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GHUI WRITES: Grave injustices the result of govt's lack of accountability

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By: Ghui
In my opinion, all the headline grabbing incidences that have arisen in the past year has all been about the same thing, albeit under different guises – the issue of accountability. From teenager Benjamin ’s tragic death to the electoral changes down to the salient points raised by Dr. Poh Soo Kai at his recent book launch all point to the same general concern.
Despite coverage by the alternative media and questions posed by the public in blogs and forums, there have been no official statements that have attempted to address any of the concerns.
Let’s take the changes to the NCMP system as an example. While the government has dressed these amendments up as a means to tackle the problem of a lack of alternative voices in Parliament while ostensibly providing opposition politicians a forum for honing their skills, numerous articles have surfaced online poking holes at the ’s supposed goodwill. These online discourses do raise some credible questions that merit answers from the proponents of the changes. Yet, the silence from the powers be remain deafening.
I am pretty certain that the ruling is fully apprised of the commentaries online. I can also hedge my bets and presume that they are well aware of the shortcomings of their amendments. Yet, instead of rising to the occasion to engage the public and defend their decisions, they have chosen to be tight lipped apart from carefully constructed interviews with the mainstream media that focus only on general issues while avoiding any depth.
Is because they are well aware of the superficiality of their tweaks to the system? Or perhaps they deem that a deeper response is unnecessary?
The Benjamin Lee tragedy showcased a similar seeming disregard. No matter what the circumstances, the death of a teenager at the beginning of his/her life is always a sad affair. Much less a death that seems to be have been caused by a combination of police inaptitude and unprofessionalism! Schoolteachers and police officers are civil servants whose salaries are being paid for by our taxes. Surely then the public deserves better than the tight-lipped treatment that has hitherto been meted out?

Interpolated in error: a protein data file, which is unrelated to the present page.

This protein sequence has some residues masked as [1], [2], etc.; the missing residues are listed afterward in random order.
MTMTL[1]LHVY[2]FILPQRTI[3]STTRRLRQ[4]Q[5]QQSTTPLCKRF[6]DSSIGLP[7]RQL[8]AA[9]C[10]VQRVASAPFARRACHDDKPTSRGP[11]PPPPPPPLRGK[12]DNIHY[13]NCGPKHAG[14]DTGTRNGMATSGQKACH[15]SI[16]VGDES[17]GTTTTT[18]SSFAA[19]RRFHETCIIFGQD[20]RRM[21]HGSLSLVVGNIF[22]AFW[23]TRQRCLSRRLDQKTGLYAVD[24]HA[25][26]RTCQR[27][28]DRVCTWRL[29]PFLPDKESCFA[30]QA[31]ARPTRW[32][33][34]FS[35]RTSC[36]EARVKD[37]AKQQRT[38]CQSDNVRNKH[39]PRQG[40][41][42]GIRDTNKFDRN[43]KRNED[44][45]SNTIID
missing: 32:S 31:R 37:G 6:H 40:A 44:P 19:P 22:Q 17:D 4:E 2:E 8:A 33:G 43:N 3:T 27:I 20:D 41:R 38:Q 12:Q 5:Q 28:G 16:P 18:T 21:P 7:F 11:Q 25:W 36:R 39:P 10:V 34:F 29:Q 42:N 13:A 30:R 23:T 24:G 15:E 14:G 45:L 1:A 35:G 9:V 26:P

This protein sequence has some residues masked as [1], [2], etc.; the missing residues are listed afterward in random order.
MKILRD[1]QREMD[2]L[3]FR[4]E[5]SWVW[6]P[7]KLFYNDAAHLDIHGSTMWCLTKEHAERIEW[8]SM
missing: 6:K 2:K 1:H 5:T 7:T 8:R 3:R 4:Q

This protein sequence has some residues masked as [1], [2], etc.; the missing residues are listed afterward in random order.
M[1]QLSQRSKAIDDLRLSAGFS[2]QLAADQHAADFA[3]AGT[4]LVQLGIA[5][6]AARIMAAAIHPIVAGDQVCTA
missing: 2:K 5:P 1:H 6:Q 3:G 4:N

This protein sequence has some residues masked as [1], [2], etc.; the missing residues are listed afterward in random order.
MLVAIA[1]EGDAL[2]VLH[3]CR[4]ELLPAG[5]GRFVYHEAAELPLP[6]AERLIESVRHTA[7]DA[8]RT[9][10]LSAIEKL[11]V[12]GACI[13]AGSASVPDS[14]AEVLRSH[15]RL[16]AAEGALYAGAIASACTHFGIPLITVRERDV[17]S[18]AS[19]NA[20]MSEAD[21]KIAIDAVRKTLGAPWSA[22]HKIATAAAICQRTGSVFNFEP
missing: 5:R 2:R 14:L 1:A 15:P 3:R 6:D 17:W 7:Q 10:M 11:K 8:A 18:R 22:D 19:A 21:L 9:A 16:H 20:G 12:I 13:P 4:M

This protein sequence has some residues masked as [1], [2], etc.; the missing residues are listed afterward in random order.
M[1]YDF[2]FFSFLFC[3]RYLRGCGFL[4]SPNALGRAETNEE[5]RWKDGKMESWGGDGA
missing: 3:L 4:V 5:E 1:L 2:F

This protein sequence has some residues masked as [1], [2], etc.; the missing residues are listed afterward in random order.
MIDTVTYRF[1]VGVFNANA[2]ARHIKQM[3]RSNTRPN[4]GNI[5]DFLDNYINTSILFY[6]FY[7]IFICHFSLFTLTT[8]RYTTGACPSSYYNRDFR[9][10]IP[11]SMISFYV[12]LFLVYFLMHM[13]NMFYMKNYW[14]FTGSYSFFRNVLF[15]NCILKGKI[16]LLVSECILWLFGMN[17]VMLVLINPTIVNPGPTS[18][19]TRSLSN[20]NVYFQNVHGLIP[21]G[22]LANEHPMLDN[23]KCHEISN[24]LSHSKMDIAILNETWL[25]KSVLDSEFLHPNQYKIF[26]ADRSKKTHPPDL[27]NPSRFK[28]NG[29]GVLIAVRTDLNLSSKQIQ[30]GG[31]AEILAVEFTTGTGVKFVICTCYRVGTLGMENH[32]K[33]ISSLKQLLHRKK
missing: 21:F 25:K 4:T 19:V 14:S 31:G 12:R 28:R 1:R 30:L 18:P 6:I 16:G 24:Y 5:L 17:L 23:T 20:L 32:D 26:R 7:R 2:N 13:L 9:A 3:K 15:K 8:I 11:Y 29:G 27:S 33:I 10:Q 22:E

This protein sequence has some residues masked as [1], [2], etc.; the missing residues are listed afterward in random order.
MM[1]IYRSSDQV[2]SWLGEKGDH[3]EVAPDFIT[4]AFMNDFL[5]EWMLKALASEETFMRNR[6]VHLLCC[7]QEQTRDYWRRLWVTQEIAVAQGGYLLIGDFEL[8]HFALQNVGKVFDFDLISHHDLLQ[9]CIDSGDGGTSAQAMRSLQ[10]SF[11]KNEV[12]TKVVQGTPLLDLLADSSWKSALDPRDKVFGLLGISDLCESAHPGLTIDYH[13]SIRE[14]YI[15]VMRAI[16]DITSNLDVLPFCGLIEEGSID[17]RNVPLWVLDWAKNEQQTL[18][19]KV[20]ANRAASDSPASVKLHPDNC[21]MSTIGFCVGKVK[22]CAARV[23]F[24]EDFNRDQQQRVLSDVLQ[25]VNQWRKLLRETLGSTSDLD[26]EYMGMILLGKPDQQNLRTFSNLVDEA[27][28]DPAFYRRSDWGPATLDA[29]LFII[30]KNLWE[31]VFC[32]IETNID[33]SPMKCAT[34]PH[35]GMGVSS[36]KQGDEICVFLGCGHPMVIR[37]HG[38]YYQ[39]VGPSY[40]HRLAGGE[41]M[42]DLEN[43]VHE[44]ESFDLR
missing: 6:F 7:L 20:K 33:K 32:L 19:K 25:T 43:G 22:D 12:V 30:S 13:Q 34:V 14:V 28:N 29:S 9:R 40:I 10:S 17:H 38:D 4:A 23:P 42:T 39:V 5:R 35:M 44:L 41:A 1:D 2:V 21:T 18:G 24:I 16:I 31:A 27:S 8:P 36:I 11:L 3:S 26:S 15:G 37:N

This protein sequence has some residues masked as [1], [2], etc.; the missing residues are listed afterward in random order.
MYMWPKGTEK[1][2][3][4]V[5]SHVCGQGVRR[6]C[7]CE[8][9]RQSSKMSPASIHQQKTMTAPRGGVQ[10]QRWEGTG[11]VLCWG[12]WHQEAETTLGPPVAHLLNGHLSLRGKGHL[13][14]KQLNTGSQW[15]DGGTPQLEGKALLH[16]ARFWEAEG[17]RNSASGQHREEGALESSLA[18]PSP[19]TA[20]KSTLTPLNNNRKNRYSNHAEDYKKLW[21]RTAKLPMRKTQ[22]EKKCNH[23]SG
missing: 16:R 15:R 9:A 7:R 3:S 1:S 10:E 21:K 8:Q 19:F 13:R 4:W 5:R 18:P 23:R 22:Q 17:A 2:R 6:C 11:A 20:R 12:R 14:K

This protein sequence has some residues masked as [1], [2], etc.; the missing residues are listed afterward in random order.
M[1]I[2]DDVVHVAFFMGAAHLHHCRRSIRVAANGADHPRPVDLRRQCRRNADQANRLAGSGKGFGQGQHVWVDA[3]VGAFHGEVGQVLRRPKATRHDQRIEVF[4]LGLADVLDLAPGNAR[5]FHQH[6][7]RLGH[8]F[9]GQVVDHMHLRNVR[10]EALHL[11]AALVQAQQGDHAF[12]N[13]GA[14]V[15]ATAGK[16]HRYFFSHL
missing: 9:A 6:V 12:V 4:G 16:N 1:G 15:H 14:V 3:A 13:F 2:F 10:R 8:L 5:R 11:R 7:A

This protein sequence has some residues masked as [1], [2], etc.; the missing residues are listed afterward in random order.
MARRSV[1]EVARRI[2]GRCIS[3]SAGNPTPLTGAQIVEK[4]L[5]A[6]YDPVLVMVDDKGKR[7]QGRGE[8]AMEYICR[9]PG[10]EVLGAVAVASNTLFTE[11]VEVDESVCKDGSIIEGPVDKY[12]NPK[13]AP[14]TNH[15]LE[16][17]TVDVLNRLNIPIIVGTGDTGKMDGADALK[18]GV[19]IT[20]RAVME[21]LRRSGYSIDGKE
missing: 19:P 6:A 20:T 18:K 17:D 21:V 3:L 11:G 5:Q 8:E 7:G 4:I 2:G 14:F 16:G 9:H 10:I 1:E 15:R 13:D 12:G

It beggars belief that not a single minister has uttered a word in public on this! In the face of a very public death of a young Singaporean, which has been attributed to the public services sector, does the government not feel that it has a responsibility to openly address the questions of the public? They are surely not ignorant of the many articles and social commentaries that have been circulated on this untimely death?
Surely, they possess enough foresight to understand that this death will cause much disquiet to parents who leave their children in the protection of schools for most of the day? Added to that, they must be aware that Singaporeans entrust their daily safety to the hands of the police. An incident like this is bound to worry Singaporeans on police priorities and capabilities. The silence thus far is incredulously remarkable. Is it an inability to provide sufficient answers or is it a refusal to acknowledge the government’s need to be completely accountable?
In Dr. Poh’s speech at his book launch, he cited a few inaccurate accounts of history, which have so simplistically consigned the roles of villain and hero for decades. No questions were tolerated and the only available view was the one sided one that was put forward by the government. The public was not permitted to read all sides and decide for themselves. There was no leading to grave injustices for many involved. Yet however, the greatest injustice is that to the people of Singapore whose rights to information and accountability were denied.
While the occurrences involved different people with divergent scenarios, the chief issue is a blatant lack of regard for accountability by those in power. While Dr. Poh’s account may have taken place years before, history will continue to repeat itself unless and until the government acknowledges and steps up to its duties of accountability.
Let’s not be distracted by the seeming differences in these incidents. Instead, let’s focus on the big picture for now – the lack of accountability and the need for it.
Remember, old habits die hard and to change entrench practices require consistency and persistence.Follow us on Social Media

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